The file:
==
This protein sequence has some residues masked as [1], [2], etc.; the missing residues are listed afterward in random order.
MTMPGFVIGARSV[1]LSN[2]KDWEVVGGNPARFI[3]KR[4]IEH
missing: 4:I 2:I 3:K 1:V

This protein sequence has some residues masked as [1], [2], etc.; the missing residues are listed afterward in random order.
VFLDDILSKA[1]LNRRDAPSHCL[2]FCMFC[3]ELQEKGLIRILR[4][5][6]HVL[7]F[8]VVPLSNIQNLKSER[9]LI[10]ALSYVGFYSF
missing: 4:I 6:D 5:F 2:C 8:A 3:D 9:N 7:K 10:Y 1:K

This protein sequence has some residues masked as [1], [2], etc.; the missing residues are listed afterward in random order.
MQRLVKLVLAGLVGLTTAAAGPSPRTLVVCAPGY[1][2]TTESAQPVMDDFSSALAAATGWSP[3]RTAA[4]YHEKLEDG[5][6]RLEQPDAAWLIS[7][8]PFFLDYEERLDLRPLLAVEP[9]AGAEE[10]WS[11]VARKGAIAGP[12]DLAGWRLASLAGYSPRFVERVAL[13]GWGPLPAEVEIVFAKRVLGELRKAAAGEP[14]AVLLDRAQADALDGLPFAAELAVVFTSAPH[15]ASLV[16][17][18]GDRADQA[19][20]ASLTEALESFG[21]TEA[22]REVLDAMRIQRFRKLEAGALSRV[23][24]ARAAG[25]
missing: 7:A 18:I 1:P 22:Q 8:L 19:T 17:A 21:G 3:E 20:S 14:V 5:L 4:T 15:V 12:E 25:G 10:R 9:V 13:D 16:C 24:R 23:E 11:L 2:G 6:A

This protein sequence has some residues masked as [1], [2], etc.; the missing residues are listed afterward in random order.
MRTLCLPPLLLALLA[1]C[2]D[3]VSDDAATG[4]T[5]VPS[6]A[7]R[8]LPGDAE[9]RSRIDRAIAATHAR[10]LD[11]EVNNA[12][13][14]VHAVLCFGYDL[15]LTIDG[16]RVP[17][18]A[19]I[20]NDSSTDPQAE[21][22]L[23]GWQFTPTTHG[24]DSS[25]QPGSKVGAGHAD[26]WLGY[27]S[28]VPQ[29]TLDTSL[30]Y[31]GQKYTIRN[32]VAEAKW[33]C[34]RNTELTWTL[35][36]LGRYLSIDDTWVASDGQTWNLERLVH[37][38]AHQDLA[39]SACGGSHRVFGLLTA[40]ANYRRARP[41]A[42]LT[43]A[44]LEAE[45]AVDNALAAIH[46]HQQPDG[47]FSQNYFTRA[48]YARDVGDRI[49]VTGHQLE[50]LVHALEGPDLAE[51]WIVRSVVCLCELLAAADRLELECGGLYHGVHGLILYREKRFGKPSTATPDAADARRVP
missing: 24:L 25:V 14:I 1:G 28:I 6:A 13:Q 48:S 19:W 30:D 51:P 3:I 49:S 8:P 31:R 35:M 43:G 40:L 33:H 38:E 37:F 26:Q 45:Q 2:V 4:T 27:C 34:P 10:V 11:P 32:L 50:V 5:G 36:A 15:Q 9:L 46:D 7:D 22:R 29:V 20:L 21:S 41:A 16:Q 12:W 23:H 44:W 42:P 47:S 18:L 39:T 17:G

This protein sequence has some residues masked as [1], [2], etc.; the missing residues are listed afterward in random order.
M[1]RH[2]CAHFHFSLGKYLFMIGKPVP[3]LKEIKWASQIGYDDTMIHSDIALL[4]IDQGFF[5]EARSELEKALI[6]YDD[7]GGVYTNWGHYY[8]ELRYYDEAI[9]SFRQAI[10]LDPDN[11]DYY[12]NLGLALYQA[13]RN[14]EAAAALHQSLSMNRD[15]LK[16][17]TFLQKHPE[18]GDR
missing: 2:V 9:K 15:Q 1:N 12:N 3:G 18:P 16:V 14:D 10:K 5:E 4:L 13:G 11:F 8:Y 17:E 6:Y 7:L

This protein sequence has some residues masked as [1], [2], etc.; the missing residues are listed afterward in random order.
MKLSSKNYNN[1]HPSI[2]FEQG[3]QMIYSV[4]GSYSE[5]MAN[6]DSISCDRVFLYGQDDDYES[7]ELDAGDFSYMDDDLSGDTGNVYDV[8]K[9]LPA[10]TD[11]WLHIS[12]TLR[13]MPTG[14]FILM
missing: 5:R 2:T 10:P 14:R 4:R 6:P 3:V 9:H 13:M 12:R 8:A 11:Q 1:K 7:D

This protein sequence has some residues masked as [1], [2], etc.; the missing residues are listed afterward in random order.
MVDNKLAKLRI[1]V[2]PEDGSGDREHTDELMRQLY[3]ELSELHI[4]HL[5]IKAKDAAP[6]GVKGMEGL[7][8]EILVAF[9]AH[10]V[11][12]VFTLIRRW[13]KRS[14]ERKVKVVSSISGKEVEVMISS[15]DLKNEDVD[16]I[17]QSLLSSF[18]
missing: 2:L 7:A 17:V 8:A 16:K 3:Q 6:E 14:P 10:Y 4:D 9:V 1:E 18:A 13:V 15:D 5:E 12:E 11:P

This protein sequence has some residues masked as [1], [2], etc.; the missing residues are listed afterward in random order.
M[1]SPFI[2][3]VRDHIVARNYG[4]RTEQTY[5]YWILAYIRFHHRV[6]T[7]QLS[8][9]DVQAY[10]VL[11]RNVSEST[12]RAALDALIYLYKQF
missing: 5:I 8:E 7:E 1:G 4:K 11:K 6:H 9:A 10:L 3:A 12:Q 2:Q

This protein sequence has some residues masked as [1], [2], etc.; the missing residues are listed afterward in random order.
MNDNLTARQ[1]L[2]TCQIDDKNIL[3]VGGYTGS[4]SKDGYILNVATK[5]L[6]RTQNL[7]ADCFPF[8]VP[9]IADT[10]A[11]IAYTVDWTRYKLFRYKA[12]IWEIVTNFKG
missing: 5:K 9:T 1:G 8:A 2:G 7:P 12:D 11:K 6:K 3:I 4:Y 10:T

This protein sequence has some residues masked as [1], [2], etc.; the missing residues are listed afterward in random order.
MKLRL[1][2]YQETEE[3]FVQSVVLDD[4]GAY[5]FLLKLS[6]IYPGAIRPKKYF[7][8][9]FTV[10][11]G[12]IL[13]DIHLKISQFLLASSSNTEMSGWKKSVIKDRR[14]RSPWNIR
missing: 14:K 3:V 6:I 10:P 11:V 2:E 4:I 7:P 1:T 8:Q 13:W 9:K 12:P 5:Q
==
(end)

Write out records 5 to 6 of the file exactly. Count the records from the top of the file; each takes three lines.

This protein sequence has some residues masked as [1], [2], etc.; the missing residues are listed afterward in random order.
M[1]RH[2]CAHFHFSLGKYLFMIGKPVP[3]LKEIKWASQIGYDDTMIHSDIALL[4]IDQGFF[5]EARSELEKALI[6]YDD[7]GGVYTNWGHYY[8]ELRYYDEAI[9]SFRQAI[10]LDPDN[11]DYY[12]NLGLALYQA[13]RN[14]EAAAALHQSLSMNRD[15]LK[16][17]TFLQKHPE[18]GDR
missing: 2:V 9:K 15:Q 1:N 12:N 3:G 18:P 16:V 14:D 10:K 5:E 4:L 13:G 11:F 8:Y 17:E 6:Y 7:L

This protein sequence has some residues masked as [1], [2], etc.; the missing residues are listed afterward in random order.
MKLSSKNYNN[1]HPSI[2]FEQG[3]QMIYSV[4]GSYSE[5]MAN[6]DSISCDRVFLYGQDDDYES[7]ELDAGDFSYMDDDLSGDTGNVYDV[8]K[9]LPA[10]TD[11]WLHIS[12]TLR[13]MPTG[14]FILM
missing: 5:R 2:T 10:P 14:R 4:R 6:P 3:V 9:H 13:M 12:R 8:A 11:Q 1:K 7:D